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February 26, 2020 Blog

Separation Technologies for Sustainable Plant-Based Food Industry

The portfolio of plant-based products in the supermarkets is expanding. In 2018, a study indicated that the plant-based food market is growing at a 10 fold higher rate compared to overall food market growth (Schroeder, 2019). Market share of plant-based products like meat alternatives, vegan foods (milk, cheese, and yogurt) and nutraceutical compounds have seen a steep increase.

Over the centuries, both plant-based and animal-based diets for humans have gone through an evolution to feed the growing population and meet nutritional requirements. The evolution in agriculture resulted in higher productivity and a reduced environmental footprint through the adaptation of modern and smart agricultural practices. On the other hand, the evolution of cattle and poultry farming resulted in higher output at the cost of increased nitrogen and methane gas emissions, inefficient utilization of natural resources like water, and protein-rich feedstock from agriculture (cattle feed).  Therefore, plant-based foods are still considered to be more sustainable.

The overall sustainability of the agricultural industry depends on the processes involved in converting the harvest to marketable food products. Therefore, it is critical to employ efficient processes to handle plant-based input streams, where complimentary choice of feedstock and process technologies defines techno-economic feasibility. In this blog, we provide an overview of how traditional versus highly-selective separation techniques in plant protein purification can influence the outcome with respect to selectivity, operability, scalability, OPEX, and CAPEX. Evaluation basis is:

Selectivity: Degree of freedom to optimize the operating window for high separation efficiency.

Operability: Number of critical process parameters to be monitored and controlled.

Scalability:  Number of scale-limiting factors.

OPEX: Raw material, utilities, and energy consumption.

CAPEX: Capital investment and technology lifetime.

Traditional Separation Technologies:

Process Technology Selectivity Operability Scalability OPEX CAPEX
Extraction Good Average Good High Medium-high
Precipitation Good Good Good Medium Medium
Solid-liquid separation Average Good Very good Medium Medium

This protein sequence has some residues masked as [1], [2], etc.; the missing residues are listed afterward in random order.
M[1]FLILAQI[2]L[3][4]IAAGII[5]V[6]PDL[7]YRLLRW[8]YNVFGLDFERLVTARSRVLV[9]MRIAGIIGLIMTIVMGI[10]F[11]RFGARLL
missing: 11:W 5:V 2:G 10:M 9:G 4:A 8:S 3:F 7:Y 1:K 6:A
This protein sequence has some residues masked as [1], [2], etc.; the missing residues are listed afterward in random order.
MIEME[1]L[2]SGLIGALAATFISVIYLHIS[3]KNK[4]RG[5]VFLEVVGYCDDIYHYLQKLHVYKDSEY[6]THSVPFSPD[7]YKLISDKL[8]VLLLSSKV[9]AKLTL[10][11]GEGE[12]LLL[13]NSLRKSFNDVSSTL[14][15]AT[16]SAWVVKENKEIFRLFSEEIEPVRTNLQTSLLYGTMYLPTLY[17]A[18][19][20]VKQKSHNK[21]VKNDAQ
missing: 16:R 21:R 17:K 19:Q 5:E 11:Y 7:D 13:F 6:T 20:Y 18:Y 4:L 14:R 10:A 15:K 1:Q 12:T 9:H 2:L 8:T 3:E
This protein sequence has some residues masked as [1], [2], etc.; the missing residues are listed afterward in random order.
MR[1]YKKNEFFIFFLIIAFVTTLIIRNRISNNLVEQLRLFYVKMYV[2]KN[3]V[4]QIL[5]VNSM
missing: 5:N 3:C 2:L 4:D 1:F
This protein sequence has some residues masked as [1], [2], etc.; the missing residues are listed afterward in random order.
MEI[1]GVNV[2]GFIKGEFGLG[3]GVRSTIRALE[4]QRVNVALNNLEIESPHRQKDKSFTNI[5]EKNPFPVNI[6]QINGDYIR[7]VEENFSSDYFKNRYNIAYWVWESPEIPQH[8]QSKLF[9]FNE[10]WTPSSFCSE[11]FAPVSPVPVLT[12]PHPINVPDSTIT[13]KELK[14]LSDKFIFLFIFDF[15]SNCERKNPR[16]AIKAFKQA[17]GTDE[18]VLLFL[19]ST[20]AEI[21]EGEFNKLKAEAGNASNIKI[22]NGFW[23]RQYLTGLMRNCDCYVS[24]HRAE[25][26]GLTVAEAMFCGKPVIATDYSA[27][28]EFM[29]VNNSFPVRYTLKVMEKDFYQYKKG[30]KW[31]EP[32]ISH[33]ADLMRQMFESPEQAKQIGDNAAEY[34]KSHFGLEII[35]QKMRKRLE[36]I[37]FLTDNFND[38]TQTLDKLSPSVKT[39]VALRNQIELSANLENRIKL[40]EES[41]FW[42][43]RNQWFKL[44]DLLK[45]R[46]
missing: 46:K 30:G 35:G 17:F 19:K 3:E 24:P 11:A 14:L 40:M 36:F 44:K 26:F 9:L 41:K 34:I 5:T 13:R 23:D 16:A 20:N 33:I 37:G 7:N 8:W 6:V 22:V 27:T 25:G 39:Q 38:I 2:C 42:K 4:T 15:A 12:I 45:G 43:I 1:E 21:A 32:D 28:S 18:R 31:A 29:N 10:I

Neutralization Poor Very good Very good Low Low
Drying Poor Very good Good High High

In the case of the above-mentioned traditional technologies for plant protein purification, selectivity is one of the major concerns because these technologies employ only one separation principle. Even though extraction and precipitation exhibit better selectivity due to the higher degree of freedom to use optimum solvents and precipitating agents, they are often not sufficient enough to handle complex plant-based feed streams with a number of off-flavor compounds and other impurities. Therefore, in this scenario, often the process selectivity becomes a bottleneck to achieve desired product quality.

Separation Technologies with High Selectivity:

Process Technology Selectivity Operability Scalability OPEX CAPEX
Adsorption/ Chromatography Excellent Good Excellent Medium-high Medium-high
Crystallization Very Good Very Good Good Medium-high Medium-high
Hybrid Technologies Excellent Good Average-good Medium-high Medium-high

Separation techniques like crystallization, adsorption/chromatography are traditionally known for improved selectivity and hybrid technologies like adsorption-membranes, pervaporation, centrifugal extraction etc. are also used to efficiently address complex separation challenges. Among these technologies, crystallization is an easy technique to operate, while chromatography and hybrid technologies are excellent with respect to selectivity. However, proteins can be sensitive to aggressive process conditions (very high temperatures, etc.) in the case of hybrid technologies and crystallization can be energy-intensive at very large scales. Among the three options, adsorption/chromatography in batch or SMB mode is one of the few techniques operated under close to atmospheric conditions and ideal for both selective removal of off-flavors and protein capture. However, in order to enable its application, robustness and operational efficiency must be improved by reducing buffer consumptions and resin utilization through approaches like continuous processing. This will promote the SMB mode of chromatography operation as a possible solution to enable sustainable processing of plant-based feedstock.

We are looking at the future of food market and current developments in plant-based food ingredients. XPure is committed to developing innovative SMB solutions to purify complex plant-based feed streams into high-value food products/nutraceuticals that meet people, planet, and profit demands. For more information, please visit or contact us at